As a child, I was introduced to the Torah. It was a mysterious and forbidding document. I was taught snippets of the secrets, but I was never granted ownership of the wisdom contained within. This is why I am struggling with my own children, and my students. Torah study is not only an important part of their Jewish identities, but it can also be fun. It can even be exhilarating if one takes an active role in that study. My youngest, from the time she began to talk, would point at the Torah during services and say (usually loudly), "My Torah!" Why it took a baby to point out this truth, I don't know. The Torah belongs to each of us individually and all of us collectively. As soon as one claims the Torah as their own, the study of it takes on a different, more personal meaning.

The stories and lessons presented in the Torah are as relevant today as they were when the Torah was first presented to the Jewish people. These stories come to life in the classroom when everyone participates and takes an active role in their own Jewish education. Not in the sense that they are acted out or put on as plays (although certain stories lend themselves to that method of explanation), but they come to life as they are filtered through each person's frame of reference. Even children as young as the students in my class can contribute interesting interpretations of the Torah stories. They may not have lived extensively, but they have lived enough to have experiences to reference when studying. For what second or third grader has not encountered extreme jealousy? What elementary student has not been faced with the temptation to take something that was forbidden to them? What middle school student has not encountered a clique where favoritism is rampant?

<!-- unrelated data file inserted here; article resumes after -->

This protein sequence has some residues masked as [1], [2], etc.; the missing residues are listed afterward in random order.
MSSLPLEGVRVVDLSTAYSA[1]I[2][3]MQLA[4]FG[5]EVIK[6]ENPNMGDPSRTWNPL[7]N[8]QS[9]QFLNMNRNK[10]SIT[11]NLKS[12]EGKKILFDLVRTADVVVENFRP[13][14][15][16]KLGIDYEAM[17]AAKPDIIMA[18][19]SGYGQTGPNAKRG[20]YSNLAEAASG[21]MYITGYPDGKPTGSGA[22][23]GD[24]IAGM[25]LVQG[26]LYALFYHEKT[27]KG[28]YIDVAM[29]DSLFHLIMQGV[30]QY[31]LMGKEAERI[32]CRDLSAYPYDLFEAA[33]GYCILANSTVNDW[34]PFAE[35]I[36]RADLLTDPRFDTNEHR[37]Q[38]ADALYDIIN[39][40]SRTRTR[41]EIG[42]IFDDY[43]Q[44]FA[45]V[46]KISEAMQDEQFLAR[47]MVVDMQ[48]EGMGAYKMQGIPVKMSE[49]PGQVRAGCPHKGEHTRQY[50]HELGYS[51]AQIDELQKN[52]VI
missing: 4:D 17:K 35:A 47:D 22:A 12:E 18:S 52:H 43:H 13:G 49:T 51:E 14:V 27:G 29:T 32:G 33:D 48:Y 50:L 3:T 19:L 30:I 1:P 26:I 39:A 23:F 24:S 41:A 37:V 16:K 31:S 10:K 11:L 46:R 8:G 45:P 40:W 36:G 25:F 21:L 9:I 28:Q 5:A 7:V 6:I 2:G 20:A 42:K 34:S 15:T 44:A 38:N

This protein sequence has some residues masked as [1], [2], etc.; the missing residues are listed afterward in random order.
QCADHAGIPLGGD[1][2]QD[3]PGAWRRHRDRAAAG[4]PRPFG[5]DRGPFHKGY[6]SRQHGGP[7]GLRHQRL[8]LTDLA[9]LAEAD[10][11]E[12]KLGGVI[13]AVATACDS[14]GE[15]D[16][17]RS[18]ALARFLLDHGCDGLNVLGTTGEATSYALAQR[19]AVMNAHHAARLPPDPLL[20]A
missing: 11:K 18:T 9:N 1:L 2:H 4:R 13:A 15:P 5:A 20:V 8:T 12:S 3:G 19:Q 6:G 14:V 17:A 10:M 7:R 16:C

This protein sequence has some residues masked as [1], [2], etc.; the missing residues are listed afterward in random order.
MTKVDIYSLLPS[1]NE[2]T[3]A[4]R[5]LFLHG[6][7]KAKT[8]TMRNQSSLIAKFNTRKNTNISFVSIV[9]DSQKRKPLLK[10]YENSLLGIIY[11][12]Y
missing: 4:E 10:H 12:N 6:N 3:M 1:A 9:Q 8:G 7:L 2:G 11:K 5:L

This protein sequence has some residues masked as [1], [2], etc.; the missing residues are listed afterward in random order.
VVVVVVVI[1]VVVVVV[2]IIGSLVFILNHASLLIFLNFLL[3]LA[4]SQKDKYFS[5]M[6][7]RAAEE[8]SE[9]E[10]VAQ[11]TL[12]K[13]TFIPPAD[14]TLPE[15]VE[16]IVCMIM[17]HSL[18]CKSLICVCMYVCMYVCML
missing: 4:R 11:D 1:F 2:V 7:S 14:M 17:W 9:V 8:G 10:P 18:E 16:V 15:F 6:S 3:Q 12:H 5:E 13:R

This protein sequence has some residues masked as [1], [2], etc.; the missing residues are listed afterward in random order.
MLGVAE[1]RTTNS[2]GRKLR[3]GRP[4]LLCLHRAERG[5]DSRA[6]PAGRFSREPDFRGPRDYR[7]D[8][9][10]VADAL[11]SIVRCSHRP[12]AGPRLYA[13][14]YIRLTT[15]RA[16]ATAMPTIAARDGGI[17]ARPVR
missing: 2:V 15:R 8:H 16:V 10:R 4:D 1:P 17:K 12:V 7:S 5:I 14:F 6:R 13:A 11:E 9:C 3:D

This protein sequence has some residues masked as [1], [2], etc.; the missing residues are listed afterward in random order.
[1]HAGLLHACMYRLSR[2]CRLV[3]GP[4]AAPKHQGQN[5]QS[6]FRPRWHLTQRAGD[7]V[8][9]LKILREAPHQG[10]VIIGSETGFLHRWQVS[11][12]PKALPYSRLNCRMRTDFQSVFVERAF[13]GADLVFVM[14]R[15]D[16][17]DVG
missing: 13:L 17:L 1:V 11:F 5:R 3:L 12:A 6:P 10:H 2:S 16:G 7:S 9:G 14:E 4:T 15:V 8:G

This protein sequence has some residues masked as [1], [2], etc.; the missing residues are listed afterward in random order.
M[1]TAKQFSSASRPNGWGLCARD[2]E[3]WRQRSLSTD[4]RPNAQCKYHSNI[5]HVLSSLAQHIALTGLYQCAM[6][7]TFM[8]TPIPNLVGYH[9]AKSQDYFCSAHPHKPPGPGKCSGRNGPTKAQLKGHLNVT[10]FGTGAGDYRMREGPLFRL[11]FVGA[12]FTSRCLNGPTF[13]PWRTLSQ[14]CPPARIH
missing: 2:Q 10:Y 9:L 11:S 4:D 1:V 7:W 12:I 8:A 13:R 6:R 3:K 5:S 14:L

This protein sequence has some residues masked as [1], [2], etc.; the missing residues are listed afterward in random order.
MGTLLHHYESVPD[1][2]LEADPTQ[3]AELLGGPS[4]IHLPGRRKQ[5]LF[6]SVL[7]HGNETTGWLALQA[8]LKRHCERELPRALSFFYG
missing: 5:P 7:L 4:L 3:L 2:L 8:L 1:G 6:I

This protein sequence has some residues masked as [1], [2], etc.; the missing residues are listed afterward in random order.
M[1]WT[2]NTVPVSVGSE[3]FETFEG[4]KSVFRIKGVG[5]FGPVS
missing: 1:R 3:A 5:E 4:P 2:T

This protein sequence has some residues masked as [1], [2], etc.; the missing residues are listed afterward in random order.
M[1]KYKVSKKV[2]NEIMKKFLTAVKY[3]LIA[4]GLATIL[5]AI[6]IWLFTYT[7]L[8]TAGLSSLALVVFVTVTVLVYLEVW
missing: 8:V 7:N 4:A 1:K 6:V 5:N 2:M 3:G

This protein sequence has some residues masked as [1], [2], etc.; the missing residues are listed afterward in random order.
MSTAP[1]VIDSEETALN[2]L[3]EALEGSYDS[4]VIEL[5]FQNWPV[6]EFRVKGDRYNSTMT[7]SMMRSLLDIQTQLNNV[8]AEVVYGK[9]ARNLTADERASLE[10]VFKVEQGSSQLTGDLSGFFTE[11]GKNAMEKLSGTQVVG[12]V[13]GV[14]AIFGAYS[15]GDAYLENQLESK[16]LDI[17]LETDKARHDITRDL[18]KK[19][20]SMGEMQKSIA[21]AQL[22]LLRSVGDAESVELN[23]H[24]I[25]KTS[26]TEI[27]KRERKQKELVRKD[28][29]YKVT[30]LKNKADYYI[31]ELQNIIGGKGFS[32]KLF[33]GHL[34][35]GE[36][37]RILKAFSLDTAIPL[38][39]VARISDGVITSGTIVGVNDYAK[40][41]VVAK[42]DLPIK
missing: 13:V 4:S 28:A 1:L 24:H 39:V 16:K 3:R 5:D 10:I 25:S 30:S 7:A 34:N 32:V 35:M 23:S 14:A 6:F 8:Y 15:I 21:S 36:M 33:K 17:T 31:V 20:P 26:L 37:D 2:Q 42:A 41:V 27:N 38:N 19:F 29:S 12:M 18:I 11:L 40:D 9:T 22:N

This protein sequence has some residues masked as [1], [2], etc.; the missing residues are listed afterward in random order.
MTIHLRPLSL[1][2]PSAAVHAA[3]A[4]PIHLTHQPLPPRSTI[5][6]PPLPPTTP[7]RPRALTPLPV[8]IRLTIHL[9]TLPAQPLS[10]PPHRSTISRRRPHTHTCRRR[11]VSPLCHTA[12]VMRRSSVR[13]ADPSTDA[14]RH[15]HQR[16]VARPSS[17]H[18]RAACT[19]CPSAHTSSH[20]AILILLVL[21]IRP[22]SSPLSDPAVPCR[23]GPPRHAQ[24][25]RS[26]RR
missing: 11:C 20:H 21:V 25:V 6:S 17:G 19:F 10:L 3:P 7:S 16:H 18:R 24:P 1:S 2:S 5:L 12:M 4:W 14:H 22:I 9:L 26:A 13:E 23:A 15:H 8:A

While these situations may not be exactly as those presented in the Torah stories, it opens the door for the younger students to ask those "what if" questions and become active learners of the Torah. It is my job, then, as their teacher, to help my students cast off the constraints of self-consciousness and allow the "what-ifs" to flow without fear of criticism. The insights that these young children can provide are amazing. And it is when they are allowed to make their own connections that the study becomes exciting for them, as well.

Torah study is an extremely important part of being Jewish, no matter what your age. This is the beauty of it. Because every day is a new experience with a new frame of reference from which to draw, every day provides the opportunity for every student, old and young, to accept the Ultimate Gift that keeps on giving